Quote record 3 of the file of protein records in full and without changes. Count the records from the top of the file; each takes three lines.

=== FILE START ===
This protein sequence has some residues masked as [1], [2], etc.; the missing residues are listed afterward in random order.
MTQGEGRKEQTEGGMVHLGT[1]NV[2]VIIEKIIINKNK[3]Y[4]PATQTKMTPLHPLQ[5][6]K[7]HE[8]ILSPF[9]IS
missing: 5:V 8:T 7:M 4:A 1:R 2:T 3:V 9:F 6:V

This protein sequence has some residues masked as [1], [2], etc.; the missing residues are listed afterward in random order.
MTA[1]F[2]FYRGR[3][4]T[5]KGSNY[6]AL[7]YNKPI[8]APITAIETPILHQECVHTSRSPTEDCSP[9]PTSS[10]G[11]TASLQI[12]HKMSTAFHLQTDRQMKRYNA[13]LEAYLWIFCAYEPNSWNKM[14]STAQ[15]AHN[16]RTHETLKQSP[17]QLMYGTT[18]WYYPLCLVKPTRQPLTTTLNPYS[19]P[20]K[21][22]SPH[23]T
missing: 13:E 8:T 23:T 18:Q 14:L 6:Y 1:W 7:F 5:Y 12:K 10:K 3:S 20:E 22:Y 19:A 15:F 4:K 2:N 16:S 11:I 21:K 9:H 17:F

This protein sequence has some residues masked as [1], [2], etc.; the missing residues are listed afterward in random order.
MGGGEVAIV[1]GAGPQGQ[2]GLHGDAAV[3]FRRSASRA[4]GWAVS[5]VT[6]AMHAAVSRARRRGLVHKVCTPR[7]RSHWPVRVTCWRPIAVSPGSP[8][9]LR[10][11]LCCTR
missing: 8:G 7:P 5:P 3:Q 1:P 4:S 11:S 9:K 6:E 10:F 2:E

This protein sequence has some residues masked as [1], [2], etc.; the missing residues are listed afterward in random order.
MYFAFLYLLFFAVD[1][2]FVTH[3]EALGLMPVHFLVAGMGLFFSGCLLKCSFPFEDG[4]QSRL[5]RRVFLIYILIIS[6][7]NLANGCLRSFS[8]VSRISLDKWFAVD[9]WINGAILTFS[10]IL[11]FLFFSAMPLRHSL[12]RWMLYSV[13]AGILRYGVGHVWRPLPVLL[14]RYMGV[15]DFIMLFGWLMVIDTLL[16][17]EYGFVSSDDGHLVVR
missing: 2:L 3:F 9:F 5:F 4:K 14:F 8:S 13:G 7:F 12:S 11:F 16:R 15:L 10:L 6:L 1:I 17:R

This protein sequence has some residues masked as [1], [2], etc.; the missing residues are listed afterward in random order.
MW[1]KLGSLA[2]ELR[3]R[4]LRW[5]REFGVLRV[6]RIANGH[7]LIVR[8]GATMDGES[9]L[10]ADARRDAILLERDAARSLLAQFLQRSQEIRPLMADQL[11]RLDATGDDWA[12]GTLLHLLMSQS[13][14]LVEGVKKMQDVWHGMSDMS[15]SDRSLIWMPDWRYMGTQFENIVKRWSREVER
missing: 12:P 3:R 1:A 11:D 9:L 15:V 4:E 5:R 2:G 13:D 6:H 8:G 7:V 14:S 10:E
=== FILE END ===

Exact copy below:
This protein sequence has some residues masked as [1], [2], etc.; the missing residues are listed afterward in random order.
MGGGEVAIV[1]GAGPQGQ[2]GLHGDAAV[3]FRRSASRA[4]GWAVS[5]VT[6]AMHAAVSRARRRGLVHKVCTPR[7]RSHWPVRVTCWRPIAVSPGSP[8][9]LR[10][11]LCCTR
missing: 8:G 7:P 5:P 3:Q 1:P 4:S 11:S 9:K 6:E 10:F 2:E